Fallout – Victor And Vegas Vic

The Fallout video game franchise is unique in that it re-imagines real world locations that the player character can explore – except it’s two hundred years in the future and the world has been devastated by nuclear war. Fallout 3, for instance, takes place in Washington D.C. and characters can visit the crater where the White House once stood, take the elevator to the top of the Washington Monument, and pay a visit to the Lincoln memorial (among many, many other locations and landmarks). In Fallout: New Vegas, the player character can wander down Freemont Street and head up to the heavily-fortified New Vegas Strip, guarded by a fleet of advanced security robots. One of these securitrons is unique, however – his name is victor and he’s voiced by character actor William Sadler, who you might recognize from The Shawshank Redemption, The Flash television series, and Iron Man 3.

Victor is (almost always) the second non-player-character you meet upon beginning Fallout:New Vegas. He’s waiting outside of Doc Mitchell’s house when you first enter the overworld. He has a cheeky cowboy drawl reminiscent of 1950’s western films and a unique visage. This being a ‘Mojave Desert’ and ‘Las Vegas’ themed adventure, it makes sense that Victor is modeled after a real-world Las Vegas Landmark: Vegas Vic.

Vegas Vic is synonymous with Las Vegas, even if you never knew his name. He’s featured on all types of Las Vegas apparel, posters, and shot glasses, and there’s almost always an obligatory shot of him in any film that takes place in the neon city. He’s a 40-foot-tall neon cowboy that was installed on the outside of The Pioneer Club in 1951. He was designed in 1947 in response to a request from the Las Vegas Chamber of Commerce. Vegas Vic and and his famous “howdy partner” greeting was established in hopes of drawing new visitors to the city.

The Pioneer Club no longer operates as a casino, but Vegas Vic can still be seen at 25 E Freemont Street above a souvenir shop. Pioneer Hotels still owns a gambling hall in Laughlin, Nevada, along the Colorado River. A similar sign, referred to as River Rick, can be found there.

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Fallout – Red Army Propaganda

Propaganda postIn the Fallout Universe, the player character is forced to survive in a hostile nuclear wasteland, seeking out food and clean water in irradiated territories decimated by a war from two hundred years ago. Navigable roadways are rife with scavengers and bands of lawless raiders.

Because heightened tensions between the United States and Communist China preceded the nuclear conflict of Fallout, it would follow that the skeletal remains ‘old world’ city settlements, upon examination, provide clues to what life was like before the bombs dropped.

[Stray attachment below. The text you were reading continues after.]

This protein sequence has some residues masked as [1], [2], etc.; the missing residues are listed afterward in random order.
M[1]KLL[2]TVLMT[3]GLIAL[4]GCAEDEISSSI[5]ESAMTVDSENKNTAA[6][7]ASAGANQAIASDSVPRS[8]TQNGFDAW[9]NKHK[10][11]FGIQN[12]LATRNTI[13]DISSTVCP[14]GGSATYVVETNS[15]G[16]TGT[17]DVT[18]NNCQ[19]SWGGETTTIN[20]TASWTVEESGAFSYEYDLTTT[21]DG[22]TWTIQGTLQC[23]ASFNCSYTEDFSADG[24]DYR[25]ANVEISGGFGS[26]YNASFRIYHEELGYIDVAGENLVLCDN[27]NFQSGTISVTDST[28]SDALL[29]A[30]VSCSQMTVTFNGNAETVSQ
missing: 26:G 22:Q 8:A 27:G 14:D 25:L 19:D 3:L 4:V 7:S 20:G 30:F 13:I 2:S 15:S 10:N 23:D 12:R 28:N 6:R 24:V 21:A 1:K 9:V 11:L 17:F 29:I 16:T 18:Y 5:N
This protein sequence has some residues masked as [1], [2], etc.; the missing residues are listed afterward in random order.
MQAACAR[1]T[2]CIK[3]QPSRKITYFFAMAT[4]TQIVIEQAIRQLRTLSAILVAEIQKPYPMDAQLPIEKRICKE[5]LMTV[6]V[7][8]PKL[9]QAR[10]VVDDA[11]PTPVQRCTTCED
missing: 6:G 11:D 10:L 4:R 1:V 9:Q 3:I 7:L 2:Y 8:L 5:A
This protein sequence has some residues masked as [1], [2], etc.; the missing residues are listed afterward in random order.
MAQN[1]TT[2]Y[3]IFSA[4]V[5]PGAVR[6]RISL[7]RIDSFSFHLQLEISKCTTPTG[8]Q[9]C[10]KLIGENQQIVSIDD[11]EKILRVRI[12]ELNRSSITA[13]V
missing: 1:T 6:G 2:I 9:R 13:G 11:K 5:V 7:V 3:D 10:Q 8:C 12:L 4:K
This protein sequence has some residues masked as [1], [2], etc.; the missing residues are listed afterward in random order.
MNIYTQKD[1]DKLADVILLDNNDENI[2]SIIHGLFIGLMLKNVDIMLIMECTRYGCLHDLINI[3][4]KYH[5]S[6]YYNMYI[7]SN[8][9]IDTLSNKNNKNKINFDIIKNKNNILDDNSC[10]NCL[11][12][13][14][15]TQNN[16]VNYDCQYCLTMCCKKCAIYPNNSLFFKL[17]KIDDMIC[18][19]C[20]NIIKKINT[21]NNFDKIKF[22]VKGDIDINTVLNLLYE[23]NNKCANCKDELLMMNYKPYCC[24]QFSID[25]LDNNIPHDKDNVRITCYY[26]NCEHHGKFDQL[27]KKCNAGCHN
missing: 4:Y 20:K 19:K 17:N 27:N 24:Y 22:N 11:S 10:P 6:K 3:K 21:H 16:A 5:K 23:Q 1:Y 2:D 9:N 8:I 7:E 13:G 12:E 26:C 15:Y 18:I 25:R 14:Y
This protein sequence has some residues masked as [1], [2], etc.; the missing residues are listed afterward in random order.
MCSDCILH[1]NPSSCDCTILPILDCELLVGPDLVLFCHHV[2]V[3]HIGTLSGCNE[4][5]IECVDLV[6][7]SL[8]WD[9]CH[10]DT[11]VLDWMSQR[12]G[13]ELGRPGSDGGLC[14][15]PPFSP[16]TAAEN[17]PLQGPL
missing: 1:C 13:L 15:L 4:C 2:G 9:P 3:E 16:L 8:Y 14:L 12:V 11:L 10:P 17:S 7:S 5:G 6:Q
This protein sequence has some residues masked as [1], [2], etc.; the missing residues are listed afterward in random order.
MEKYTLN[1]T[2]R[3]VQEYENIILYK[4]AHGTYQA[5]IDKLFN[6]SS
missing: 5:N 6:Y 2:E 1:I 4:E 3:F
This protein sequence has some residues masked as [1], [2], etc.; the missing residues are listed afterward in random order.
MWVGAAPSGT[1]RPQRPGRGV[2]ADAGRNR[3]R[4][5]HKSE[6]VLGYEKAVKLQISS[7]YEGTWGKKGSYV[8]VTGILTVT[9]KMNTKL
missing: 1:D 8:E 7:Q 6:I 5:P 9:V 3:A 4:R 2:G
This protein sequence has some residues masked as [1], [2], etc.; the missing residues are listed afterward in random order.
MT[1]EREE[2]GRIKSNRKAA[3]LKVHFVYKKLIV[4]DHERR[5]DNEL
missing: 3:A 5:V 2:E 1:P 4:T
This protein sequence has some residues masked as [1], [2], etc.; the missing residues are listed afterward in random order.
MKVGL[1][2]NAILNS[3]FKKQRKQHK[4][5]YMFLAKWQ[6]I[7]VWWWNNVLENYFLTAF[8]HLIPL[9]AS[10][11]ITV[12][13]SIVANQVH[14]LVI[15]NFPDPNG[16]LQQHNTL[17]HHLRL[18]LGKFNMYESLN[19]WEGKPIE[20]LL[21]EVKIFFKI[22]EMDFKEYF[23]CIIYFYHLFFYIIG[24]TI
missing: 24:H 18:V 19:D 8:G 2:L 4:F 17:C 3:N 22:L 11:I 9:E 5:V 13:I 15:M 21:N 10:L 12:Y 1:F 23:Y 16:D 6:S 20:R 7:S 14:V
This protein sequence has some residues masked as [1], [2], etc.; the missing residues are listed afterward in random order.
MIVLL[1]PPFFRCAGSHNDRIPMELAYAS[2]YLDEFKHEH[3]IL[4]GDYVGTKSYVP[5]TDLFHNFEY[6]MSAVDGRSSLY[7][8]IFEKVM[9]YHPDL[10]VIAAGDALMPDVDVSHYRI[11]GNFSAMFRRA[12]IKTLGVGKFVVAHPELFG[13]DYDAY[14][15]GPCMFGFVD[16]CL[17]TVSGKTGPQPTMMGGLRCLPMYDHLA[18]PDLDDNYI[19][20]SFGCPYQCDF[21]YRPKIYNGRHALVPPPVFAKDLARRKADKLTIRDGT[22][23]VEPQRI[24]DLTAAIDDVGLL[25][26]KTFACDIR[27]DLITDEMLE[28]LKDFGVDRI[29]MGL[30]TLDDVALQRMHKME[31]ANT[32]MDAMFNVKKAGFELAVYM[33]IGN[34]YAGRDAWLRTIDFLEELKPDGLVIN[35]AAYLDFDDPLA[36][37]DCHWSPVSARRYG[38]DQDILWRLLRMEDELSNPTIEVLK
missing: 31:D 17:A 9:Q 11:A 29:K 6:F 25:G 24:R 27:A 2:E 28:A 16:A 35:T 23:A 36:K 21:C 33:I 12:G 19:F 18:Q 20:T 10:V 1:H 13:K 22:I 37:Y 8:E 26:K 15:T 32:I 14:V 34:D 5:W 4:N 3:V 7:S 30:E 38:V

Surviving buildings are smattered with pro-America, anti-communist propaganda. The game designers took their inspiration for these posters directly from the High Soviet Modernist style from the real world. The image above is but one example of a true-to-life Red Army recruitment poster from the Soviet Union and it’s fictionalized ‘Fallout 3’ counterpart.

This is probably one of the greatest elements of the game. The designers took ‘world-building’ to a whole new level when developing the franchise. Each iteration of the Fallout Universe reveals the strictest attention to detail, resulting in an highly atmospheric and detail-rich game world for the player to explore. ‘Immersive’ isn’t a strong enough word to describe the experience of exploring the world Bethesda Game Studios has created.

Fallout – Bob’s Big Boy

Big BOY post

As Paradise falls, so falls Paradise Falls.

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In the western hills of The Capital Wasteland a tall monument can be seen in the distance. The remnants of a commercial shopping center, Paradise Falls is the home of the largest slaver camp in ‘Fallout 3.’ A hulking fast food mascot hovers over the camp’s guard tower and chain-link slave pens, bearing a significant resemblance to a real-world mascot.

The Big Boy restaurant chain began as Bob’s Pantry in Glendale, California in 1936. “Home of the Big Boy Hamburger,” the chain is most recognizable by its trademark chubby boy in a red-and-white checkered pair of overalls holding a double-decker cheeseburger.

The early versions of the statues were huge, measuring up to 14 feet tall. Naturally, the version in ‘Fallout 3’ avoids infringement by eliminating the checkered outfit and replacing the burger with an ice cream cone – that and it stands significantly taller than any of it’s real-world counterparts. At one point in the early concept sketches of Paradise Falls, game designers were interested in having a scaffolding wrapped around the statue with a sniper’s nest atop the sculpture’s head. Time constraints prevented this from becoming a reality.

In recent years, Big Boy statues have come into conflict with local zoning ordinances, and  the closing of several locations has seen the dismantling some of the statues. Many of them have been acquired by private individuals, and they appear somewhat regularly on eBay. Smaller versions are still sold today as coin banks and bobbleheads (another theme in ‘Fallout 3’), and vintage Big Boy ash trays, salt & pepper shakers, and wooden counter displays are still floating around out there.

lard lad

References to the famous Big Boy statue are ubiquitous in popular culture. From Bruce Springsteen lyrics and Austin Powers to The Simpsons (“Lard Lad Donuts”) and elsewhere, the days of Bob’s Big Boy are far from over.

Have a happy holocaust!